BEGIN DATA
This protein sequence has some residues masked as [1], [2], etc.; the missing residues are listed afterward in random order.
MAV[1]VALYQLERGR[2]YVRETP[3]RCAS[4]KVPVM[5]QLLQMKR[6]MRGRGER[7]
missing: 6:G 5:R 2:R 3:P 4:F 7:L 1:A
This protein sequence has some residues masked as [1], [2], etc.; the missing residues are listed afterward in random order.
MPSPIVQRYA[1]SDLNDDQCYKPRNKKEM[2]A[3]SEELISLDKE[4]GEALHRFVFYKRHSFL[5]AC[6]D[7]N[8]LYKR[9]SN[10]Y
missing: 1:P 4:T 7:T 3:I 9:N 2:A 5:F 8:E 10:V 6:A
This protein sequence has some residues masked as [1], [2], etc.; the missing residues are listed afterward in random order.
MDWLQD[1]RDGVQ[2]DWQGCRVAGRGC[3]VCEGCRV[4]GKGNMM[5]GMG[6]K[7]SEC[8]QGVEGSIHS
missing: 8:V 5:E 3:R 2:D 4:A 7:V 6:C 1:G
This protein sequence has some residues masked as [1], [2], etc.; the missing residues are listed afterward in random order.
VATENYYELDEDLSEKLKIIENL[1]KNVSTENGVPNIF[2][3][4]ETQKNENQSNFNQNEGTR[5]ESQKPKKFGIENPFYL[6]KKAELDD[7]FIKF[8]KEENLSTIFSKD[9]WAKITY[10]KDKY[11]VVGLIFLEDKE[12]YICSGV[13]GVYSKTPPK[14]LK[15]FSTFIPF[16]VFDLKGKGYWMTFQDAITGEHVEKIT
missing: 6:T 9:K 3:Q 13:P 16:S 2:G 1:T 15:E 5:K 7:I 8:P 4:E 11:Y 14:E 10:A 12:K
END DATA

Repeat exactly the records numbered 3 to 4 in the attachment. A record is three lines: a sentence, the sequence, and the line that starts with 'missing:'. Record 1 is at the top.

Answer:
This protein sequence has some residues masked as [1], [2], etc.; the missing residues are listed afterward in random order.
MDWLQD[1]RDGVQ[2]DWQGCRVAGRGC[3]VCEGCRV[4]GKGNMM[5]GMG[6]K[7]SEC[8]QGVEGSIHS
missing: 8:V 5:E 3:R 2:D 4:A 7:V 6:C 1:G
This protein sequence has some residues masked as [1], [2], etc.; the missing residues are listed afterward in random order.
VATENYYELDEDLSEKLKIIENL[1]KNVSTENGVPNIF[2][3][4]ETQKNENQSNFNQNEGTR[5]ESQKPKKFGIENPFYL[6]KKAELDD[7]FIKF[8]KEENLSTIFSKD[9]WAKITY[10]KDKY[11]VVGLIFLEDKE[12]YICSGV[13]GVYSKTPPK[14]LK[15]FSTFIPF[16]VFDLKGKGYWMTFQDAITGEHVEKIT
missing: 6:T 9:K 3:Q 13:P 16:S 2:G 1:T 15:E 5:K 7:I 8:P 4:E 11:Y 14:E 10:A 12:K